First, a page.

If there were any questions as to how Tom Gorzelanny would respond after leaving his last start with an injury, Milwaukee's veteran left-hander answered them Saturday night.
Bumped back three days with a left elbow contusion suffered Aug. 2 against Washington, Gorzelanny tossed seven scoreless innings, allowed just three hits and struck out seven in Milwaukee's 10-0 rout of Seattle.
With the beginning of the game delayed by over 20 minutes due to a ceremony inducting Ken Griffey Jr. into the Mariners Hall of Fame, Gorzelanny easily could have been thrown off his rhythm.
Instead, Gorzelanny pushed through the distraction and was sharp in his first outing since taking a Jayson Werth line-drive off the left elbow.
"He threw well," Brewers catcher Jonathan Lucroy said. "I thought he was a little bit off with his off-speed in the first couple innings, but after that he really settled down and started throwing strikes. He mixed well, kept them off balance and made big pitches when he had to. He did good for us."
A reliever for much of the past two seasons, Gorzelanny went at least seven innings without allowing an earned run for the first time Saturday since July 1, 2011. Early on, Gorzelanny was locked in a pitchers' duel with Mariners starter Hisashi Iwakuma, but the Brewers eventually got to the All-Star right-hander for a crooked number in the seventh inning.
Started by a pair of infield singles by Carlos Gomez and Caleb Gindl, the Brewers jumped on the board on a ground ball hit by Khris Davis. Mariners third baseman Kyle Seager made a diving stop and threw to the plate, but Gomez went in hard and dislodged the baseball from Humberto Quintero's glove.
"He saw the guy go for the ball behind him, he caught it out of the corner of his eye," Brewers manager Ron Roenicke said. "He wasn't sure if he was going to have any other play but to go home. He went in there blindly. He knows Quintero a little bit and he knows sometimes he tries to block the plate."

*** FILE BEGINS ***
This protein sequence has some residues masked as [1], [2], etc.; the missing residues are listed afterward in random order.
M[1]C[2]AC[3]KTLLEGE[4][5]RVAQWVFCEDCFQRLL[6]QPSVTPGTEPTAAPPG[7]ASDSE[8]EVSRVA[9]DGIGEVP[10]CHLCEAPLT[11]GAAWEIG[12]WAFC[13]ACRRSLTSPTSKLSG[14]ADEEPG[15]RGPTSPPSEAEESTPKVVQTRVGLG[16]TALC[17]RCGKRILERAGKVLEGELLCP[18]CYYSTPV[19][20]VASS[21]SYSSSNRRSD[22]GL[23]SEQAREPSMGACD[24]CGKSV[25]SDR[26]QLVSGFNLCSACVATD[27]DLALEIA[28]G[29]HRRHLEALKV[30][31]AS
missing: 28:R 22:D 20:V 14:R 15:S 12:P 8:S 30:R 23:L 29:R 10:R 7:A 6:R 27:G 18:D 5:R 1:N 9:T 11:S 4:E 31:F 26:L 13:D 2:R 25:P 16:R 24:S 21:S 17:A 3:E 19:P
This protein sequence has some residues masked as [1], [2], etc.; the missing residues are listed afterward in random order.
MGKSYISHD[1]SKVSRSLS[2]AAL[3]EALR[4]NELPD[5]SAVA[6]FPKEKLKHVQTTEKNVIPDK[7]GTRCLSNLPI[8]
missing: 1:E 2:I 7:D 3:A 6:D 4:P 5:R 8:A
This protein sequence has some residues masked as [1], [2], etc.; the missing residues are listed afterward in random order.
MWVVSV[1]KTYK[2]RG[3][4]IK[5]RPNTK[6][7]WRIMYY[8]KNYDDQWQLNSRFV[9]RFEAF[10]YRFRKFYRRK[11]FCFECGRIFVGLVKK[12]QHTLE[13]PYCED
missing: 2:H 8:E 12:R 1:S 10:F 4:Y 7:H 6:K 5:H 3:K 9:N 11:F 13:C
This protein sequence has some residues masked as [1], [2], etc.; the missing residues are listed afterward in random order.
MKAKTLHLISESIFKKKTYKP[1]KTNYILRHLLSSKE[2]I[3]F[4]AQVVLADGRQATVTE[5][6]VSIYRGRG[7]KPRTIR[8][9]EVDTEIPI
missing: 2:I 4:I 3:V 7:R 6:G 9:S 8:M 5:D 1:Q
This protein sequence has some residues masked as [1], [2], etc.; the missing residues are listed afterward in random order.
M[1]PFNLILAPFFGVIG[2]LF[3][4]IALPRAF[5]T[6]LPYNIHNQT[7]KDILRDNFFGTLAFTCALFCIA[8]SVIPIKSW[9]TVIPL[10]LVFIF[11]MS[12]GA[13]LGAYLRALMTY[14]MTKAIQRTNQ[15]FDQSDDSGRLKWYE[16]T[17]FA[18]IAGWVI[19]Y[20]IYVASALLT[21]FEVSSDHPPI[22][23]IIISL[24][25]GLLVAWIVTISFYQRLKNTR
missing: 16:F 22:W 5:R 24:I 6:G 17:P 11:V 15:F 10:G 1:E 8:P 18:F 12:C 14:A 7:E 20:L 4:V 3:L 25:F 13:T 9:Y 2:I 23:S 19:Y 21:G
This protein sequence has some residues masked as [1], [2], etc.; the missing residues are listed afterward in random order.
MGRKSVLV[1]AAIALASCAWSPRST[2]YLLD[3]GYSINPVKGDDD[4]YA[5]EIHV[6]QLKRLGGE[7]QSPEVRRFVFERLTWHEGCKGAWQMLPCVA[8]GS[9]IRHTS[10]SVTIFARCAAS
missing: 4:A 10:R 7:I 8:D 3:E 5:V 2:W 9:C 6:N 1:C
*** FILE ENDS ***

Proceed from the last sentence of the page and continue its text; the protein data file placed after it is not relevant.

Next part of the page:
After an RBI double by Juan Francisco and an RBI single from Yuniesky Betancourt, rookie second baseman Scooter Gennett connected for a three-run home run to put the Brewers up 6-0. The ball appeared as if it would have gone over the wall, but Mariners right fielder Michael Morse deflected the ball with his glove.
"I saw his arm go over the wall," Gennett said. "I don't know if it would have went out or not, but I really appreciate his help. He almost made a really nice play. That's a big dude with a really small wall. He almost robbed me there."
After being completely fooled by Iwakuma for six innings, the Brewers chased him from the game by batting around in the seventh inning. It was the second straight night Milwaukee has batted around in an inning and the first time it has scored 10 or more runs in back-to-back games since April.
"There must be some deception there, the ball must have good life and move, because we really didn't swing the bat well at all (early)," Roenicke said. "There weren't any balls hit hard. Then all of a sudden we get a guy on and Gindl does a nice job on a hit and run and all of a sudden we start hitting the ball hard.
"It makes it fun to sit back and watch it. There were a lot of good at-bats today ... When the offense is doing that all the way through, hopefully you have a chance to score in more innings. I know we busted out in that one, but then we added on, which is really good."
Just like he had to do prior to the game, Gorzelanny had to sit through the long top of the seventh inning. While he got through the bottom of the seventh inning without allowing a run, Gorzelanny wasn't as sharp and Roenicke decided to pull the plug at 95 pitches.
"I thought he was really good," Roenicke said. "Got a little concerned when we had the long inning and he sat there for all that time. When you go six innings and then all of a sudden you have a long inning, it makes it difficult. He came out against the first couple of batters good, and then he kind of lost command some."
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